Legislation would lift pain-and-suffering caps in rape cases
COLUMBUS, Ohio (AP) — Proposed legislation in the Ohio House would lift caps on pain-and-suffering awards in lawsuits brought by rape victims.
The bill introduced this month by two Democratic lawmakers stems from a 2016 Ohio Supreme Court ruling that threw out a $3.6 million jury award to a woman raped by her pastor at age 15.
The court reduced the award to about $385,000 based on a 2005 law meant to limit awards in lawsuits, sometimes known as tort reform.
“This is a crucial piece of legislation that helps survivors of violent crimes receive the full measure of compensation awarded to them by the jury,” said bill sponsor Rep. Allison Russo of suburban Columbus. Rep. Kristin Boggs, also of Columbus, co-sponsored the legislation.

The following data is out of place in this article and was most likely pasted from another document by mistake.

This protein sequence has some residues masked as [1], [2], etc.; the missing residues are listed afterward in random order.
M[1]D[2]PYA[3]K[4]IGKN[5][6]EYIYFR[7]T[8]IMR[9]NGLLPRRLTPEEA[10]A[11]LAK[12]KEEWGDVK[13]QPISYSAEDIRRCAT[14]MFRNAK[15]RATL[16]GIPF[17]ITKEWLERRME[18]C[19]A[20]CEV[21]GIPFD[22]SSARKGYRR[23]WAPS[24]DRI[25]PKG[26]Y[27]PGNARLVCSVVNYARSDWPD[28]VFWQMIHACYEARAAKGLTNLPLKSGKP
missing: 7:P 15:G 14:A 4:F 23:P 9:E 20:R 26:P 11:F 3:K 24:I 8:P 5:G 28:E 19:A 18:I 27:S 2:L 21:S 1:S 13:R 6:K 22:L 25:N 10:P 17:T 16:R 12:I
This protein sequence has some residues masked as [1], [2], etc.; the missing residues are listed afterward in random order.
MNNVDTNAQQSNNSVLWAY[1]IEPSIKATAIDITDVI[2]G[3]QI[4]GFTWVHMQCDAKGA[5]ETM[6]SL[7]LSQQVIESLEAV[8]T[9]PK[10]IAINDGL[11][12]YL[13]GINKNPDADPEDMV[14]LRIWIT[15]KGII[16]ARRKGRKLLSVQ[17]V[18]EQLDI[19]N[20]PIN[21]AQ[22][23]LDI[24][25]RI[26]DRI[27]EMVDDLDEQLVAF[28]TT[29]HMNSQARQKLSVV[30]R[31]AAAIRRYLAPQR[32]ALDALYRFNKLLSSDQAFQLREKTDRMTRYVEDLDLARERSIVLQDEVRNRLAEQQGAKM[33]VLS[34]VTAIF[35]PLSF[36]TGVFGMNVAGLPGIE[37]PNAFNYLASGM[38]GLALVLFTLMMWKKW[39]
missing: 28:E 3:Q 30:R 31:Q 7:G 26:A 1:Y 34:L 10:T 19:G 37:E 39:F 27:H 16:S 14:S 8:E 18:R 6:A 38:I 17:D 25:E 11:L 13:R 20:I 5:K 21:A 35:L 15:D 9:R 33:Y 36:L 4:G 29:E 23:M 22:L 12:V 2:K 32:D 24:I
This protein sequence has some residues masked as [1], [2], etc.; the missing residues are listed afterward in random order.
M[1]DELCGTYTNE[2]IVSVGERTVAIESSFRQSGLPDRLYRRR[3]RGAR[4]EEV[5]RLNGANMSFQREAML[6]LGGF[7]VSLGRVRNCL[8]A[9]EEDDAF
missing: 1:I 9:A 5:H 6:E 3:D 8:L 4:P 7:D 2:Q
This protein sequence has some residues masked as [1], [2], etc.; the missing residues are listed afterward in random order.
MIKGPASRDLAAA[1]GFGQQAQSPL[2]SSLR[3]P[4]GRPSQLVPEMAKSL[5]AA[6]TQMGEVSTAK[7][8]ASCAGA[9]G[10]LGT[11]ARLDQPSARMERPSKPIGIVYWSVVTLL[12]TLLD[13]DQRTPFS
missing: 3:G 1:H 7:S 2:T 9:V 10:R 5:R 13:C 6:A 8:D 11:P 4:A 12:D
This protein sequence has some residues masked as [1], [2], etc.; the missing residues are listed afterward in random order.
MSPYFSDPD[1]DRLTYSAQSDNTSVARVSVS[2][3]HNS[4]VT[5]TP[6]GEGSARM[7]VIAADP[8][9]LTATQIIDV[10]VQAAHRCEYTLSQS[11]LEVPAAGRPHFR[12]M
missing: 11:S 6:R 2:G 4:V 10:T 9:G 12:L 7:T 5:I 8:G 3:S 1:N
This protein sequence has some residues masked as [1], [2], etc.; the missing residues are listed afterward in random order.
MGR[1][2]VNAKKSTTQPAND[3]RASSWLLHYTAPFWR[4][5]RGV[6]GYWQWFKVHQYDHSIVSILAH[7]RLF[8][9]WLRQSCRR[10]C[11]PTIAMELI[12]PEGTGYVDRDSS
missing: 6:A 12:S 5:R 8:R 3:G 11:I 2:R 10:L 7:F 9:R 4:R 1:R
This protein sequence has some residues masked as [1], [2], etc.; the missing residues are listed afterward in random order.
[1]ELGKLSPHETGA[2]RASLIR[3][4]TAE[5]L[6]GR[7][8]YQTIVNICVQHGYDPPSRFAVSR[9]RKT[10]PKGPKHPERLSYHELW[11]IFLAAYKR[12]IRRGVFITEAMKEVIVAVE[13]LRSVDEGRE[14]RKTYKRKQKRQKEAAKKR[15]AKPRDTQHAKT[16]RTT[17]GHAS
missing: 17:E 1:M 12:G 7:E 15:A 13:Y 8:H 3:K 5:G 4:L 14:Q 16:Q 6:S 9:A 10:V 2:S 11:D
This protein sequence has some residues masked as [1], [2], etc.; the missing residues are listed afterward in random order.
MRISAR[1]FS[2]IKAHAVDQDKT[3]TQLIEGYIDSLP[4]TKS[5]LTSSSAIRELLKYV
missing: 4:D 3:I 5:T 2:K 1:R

It’s unclear what chances the bill will have in the GOP-controlled Legislature. A similar proposal to exempt rape victims from the caps that was introduced shortly after that 2016 court ruling went nowhere.
In a similar case, a Cuyahoga County judge in January cut a portion of a $20 million jury verdict to $250,000 under the same 2005 law, in a case involving a woman repeatedly raped as a child.
The woman’s attorney, John Fitch, also represented the woman whose case sparked the Supreme Court’s 2016 ruling. He’s promised a challenge of the 2005 law.